Workers Compensation

Should I Settle My Workers' Compensation Case?

By Sachi Barreiro, Attorney, University of San Francisco School of Law
Learn what you should consider before settling your workers’ compensation case.

Like most legal claims, the majority of workers’ compensation cases settle before a hearing. This means that your employer, or its insurance company, will likely make a settlement offer to you at some point in your case. In this article, we explain some of the things that you should consider before settling your workers’ compensation case.

At What Point in My Workers' Comp Case Should I Consider Settlement?

In most cases, you shouldn’t consider settlement offers until you have reached “maximum medical improvement” (MMI). This is the stage in your treatment where your doctor has found that your condition has plateaued and that you’re not likely to improve with further treatment. In other words, you’re as good as you’re going to get.

The reason for waiting until this point is simple: You won’t be able to accurately estimate the value of your case until you know the full impact of your injuries. Will you be able to return to work? Will you have full use of your injured body part? Will you need future medical care? All of these questions must be answered before you can get a feel for whether the settlement offer is fair one.

In many states, your temporary disability benefits will continue until you reach maximum medical improvement. If you settle your case before reaching MMI, you may also be cutting your temporary disability benefits short. And, the value of those benefits might not be accounted for in the settlement offer.

What Are the Benefits of a Workers' Comp Settlement?

One of the advantages of settlement is that it removes the uncertainty that comes with a hearing. If there is a legitimate dispute about the extent of your injuries, it may be worth engaging the insurance company in settlement talks. For example, suppose your treating doctor gave you a 50% disability rating. In response, the insurance company has you attend a medical examination by a doctor of its choice, and that doctor assigns you a 20% disability rating. Assuming both doctors are reputable and have all of the relevant information, going to a hearing is a risk for both you and the insurance company. In that case, you may want to agree to a disability rating somewhere in the middle as the basis for the settlement.

Another benefit of settlement is that you can ask the insurance company to pay for a portion of medical treatment that you may end up not needing. For example, your doctor might find that it is 25% likely that you will need surgery on your back. The insurance company may agree to pay for a portion of the surgery as part of the settlement. Since it’s 75% likely that you won’t need the surgery, you will probably end up keeping that money.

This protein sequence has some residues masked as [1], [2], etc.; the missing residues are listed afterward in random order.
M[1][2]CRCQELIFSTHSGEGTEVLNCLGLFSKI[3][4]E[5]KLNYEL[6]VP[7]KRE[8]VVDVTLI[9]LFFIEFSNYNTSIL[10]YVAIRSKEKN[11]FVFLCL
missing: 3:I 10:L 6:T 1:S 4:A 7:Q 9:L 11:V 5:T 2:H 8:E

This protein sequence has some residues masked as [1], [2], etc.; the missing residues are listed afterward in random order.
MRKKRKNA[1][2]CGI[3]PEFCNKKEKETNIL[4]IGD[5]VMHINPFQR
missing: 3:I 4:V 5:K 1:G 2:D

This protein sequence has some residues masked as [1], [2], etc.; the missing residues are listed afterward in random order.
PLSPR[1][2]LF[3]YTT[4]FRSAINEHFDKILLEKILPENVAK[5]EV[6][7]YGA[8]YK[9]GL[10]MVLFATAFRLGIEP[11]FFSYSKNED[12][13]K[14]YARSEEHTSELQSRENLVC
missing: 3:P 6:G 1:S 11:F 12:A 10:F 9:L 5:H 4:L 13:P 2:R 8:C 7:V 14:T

Settling your workers’ comp case can also provide less tangible benefits. For example, it may provide you with much needed closure or peace of mind. It will also save you the time and energy of going through the remaining steps of the workers’ compensation process. For example, you won’t need to prepare for and testify in your workers’ comp hearing, which can be time-consuming and stressful.

What Are the Drawbacks to a Workers' Comp Settlement?

Once you’ve signed a settlement agreement, you have entered into a binding contract. This means that you can’t change your mind a few weeks or months down the road and go back to the insurance company for more money. In some cases, the insurance company will agree to pay for any future medical expenses that come up after you settle. However, more often, the insurance company will insist on a full and final release of all claims, including the right to future medical care.

Because of the finality of a settlement, you should be confident that your condition isn’t going to get worse after you settle your case. And you shouldn’t let your employer, the insurance company, or even your attorney, pressure you to settle when you’re not ready. A recent study by the Minnesota Department of Labor & Industry found that 41% of workers surveyed reported a decline in their conditions after settling their cases. Some of these workers said that they felt pressured into settling too early.

Consult With a Workers' Comp Lawyer

Whether a particular settlement offer is good for your case depends on several factors, including how much is being offered, whether your disability rating is undisputed, and whether you’ll incur future medical bills. These factors always depend on the particular facts of each worker’s case. For that reason, you should consult with a workers' comp lawyer before agreeing to settle your workers’ comp case. A lawyer will be able to evaluate the settlement offer and let you know whether it will fairly compensate you for all of your losses.

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